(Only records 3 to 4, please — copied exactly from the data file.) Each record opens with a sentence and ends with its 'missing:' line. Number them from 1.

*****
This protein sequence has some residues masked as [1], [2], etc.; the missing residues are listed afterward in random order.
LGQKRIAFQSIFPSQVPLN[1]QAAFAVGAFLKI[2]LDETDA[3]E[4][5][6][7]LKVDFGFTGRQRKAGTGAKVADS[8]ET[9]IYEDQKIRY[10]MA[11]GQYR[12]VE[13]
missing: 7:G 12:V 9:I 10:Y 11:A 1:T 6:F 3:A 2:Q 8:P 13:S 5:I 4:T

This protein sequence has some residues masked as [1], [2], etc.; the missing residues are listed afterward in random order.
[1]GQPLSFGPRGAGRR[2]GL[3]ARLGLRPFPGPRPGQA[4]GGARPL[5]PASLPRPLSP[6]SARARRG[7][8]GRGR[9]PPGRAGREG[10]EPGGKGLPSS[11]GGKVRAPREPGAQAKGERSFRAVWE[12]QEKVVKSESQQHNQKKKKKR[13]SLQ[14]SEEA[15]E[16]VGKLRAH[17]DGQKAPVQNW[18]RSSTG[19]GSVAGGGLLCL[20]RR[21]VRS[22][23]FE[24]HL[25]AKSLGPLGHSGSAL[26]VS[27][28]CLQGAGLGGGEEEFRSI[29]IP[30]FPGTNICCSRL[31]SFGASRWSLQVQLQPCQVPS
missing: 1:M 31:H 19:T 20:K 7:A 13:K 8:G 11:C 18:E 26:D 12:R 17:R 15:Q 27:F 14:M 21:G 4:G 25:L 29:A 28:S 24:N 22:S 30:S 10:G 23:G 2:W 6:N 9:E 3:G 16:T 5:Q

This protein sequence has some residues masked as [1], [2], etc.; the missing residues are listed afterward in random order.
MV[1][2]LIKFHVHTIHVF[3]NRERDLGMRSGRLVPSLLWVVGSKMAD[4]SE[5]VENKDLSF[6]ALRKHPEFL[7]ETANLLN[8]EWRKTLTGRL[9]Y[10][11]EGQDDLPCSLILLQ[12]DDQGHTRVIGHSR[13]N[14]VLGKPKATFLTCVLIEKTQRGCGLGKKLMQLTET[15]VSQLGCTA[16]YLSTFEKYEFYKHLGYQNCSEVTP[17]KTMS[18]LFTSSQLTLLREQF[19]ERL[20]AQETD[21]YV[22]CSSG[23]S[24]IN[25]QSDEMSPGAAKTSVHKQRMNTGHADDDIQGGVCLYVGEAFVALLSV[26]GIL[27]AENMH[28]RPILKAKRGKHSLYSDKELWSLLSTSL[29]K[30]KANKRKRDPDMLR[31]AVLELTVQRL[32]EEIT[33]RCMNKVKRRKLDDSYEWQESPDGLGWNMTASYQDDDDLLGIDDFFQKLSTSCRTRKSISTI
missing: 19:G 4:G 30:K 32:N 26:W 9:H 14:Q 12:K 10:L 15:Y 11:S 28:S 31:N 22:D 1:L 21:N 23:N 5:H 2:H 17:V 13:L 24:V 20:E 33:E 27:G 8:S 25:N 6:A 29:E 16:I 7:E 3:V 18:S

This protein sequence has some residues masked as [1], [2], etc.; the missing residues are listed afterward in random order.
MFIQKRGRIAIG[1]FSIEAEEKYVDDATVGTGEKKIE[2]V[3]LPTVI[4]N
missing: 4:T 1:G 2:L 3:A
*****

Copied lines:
This protein sequence has some residues masked as [1], [2], etc.; the missing residues are listed afterward in random order.
MV[1][2]LIKFHVHTIHVF[3]NRERDLGMRSGRLVPSLLWVVGSKMAD[4]SE[5]VENKDLSF[6]ALRKHPEFL[7]ETANLLN[8]EWRKTLTGRL[9]Y[10][11]EGQDDLPCSLILLQ[12]DDQGHTRVIGHSR[13]N[14]VLGKPKATFLTCVLIEKTQRGCGLGKKLMQLTET[15]VSQLGCTA[16]YLSTFEKYEFYKHLGYQNCSEVTP[17]KTMS[18]LFTSSQLTLLREQF[19]ERL[20]AQETD[21]YV[22]CSSG[23]S[24]IN[25]QSDEMSPGAAKTSVHKQRMNTGHADDDIQGGVCLYVGEAFVALLSV[26]GIL[27]AENMH[28]RPILKAKRGKHSLYSDKELWSLLSTSL[29]K[30]KANKRKRDPDMLR[31]AVLELTVQRL[32]EEIT[33]RCMNKVKRRKLDDSYEWQESPDGLGWNMTASYQDDDDLLGIDDFFQKLSTSCRTRKSISTI
missing: 19:G 4:G 30:K 32:N 26:W 9:H 14:Q 12:K 10:L 15:Y 11:S 28:S 31:N 22:D 1:L 21:N 23:N 5:H 2:H 17:V 13:L 24:V 20:E 33:E 27:G 8:S 25:N 6:A 29:E 16:I 7:E 3:V 18:S

This protein sequence has some residues masked as [1], [2], etc.; the missing residues are listed afterward in random order.
MFIQKRGRIAIG[1]FSIEAEEKYVDDATVGTGEKKIE[2]V[3]LPTVI[4]N
missing: 4:T 1:G 2:L 3:A